Marinate the julienned protein with light soy sauce, sesame oil, white pepper, vegetable oil, and cornstarch for 20-30 minutes.
Rinse the rice cakes and drain. If using fresh or frozen rice cakes, you do not have to soak or thaw them. Only soak (according to package instructions) if using dried rice cakes.
Thoroughly wash the baby bok choy. Drain, shaking off excess water. If using baby bok choy, separate into individual leaves. Also prepare the garlic and scallions.
If using fresh mushrooms, slice them thinly. If using dried shiitake mushrooms, save the soaking liquid.
Place your wok over high heat until it begins to smoke lightly. Add the vegetable oil to coat the wok, and add the pork and garlic. Cook until the pork turns opaque. If using mushrooms, add them now and stir-fry for 1 minute.
Stir in the scallions, bok choy/cabbage, and Shaoxing wine. Stir-fry for 30 seconds, and move everything to the center of the wok to create an even “bed” of vegetables and meat. Distribute the rice cakes on top (this prevents them from sticking to the wok).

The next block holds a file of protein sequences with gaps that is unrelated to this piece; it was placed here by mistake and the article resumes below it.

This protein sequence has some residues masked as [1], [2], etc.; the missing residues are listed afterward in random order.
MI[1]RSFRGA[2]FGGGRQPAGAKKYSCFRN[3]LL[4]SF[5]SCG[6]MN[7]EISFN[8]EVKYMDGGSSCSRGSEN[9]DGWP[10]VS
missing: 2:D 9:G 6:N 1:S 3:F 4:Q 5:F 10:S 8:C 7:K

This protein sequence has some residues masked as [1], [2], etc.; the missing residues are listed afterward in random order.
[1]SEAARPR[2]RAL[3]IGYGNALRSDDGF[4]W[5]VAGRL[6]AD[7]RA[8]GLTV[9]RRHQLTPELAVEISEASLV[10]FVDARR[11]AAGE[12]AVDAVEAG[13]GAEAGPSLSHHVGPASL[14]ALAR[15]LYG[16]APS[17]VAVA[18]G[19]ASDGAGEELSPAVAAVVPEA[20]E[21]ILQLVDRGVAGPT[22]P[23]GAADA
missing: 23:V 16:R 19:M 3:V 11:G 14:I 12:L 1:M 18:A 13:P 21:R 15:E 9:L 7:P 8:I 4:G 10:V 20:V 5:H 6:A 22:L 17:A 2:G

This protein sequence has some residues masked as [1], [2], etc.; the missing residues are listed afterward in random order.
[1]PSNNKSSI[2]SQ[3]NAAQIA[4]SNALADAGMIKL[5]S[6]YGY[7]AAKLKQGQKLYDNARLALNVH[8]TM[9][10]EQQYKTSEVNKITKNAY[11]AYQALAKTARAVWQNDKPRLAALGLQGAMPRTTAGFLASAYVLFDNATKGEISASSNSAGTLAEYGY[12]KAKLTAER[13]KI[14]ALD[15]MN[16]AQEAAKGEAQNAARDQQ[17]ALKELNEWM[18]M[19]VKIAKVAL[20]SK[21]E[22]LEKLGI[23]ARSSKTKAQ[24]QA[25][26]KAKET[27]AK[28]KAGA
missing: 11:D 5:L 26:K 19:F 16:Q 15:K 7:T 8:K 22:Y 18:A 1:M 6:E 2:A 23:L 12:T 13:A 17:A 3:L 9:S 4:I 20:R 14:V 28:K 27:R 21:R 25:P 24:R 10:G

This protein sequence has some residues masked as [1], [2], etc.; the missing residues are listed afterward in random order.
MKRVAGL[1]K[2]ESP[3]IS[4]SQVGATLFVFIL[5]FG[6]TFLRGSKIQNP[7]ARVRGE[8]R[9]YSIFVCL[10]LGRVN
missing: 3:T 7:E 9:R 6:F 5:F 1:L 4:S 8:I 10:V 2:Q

Add water (or mushroom soaking water for extra flavor). Depending on how hot your stove gets, you can add 1/2 cup to 3/4 cup. Cover, and cook for 2 minutes to steam the rice cakes and cook the vegetables.
Remove the cover, and add the sesame oil, dark soy sauce, light soy sauce, oyster sauce, white pepper, and sugar. Stir-fry everything together for 1 minute over medium heat. Taste, and season with additional salt if necessary. Continue stir-frying until the rice cakes are coated in sauce, cooked through but still chewy. Plate and serve!
Apparently, stir-fried rice cakes are known in Chinese as “chao niángāo” (炒年糕), which is different from the sweet nian gao “cake” that is also traditional New Year’s fare. We substituted with ground chicken because of dietary preferences in the party, and we had some leftover carrot matchsticks from the summer rolls. This would have been an even more elaborate dish to make, but thankfully there was a real wok! And thankfully there were multiple hands on deck to help with the preparation. No one had ever tried something like this before, so it was a fun experiment! ^_^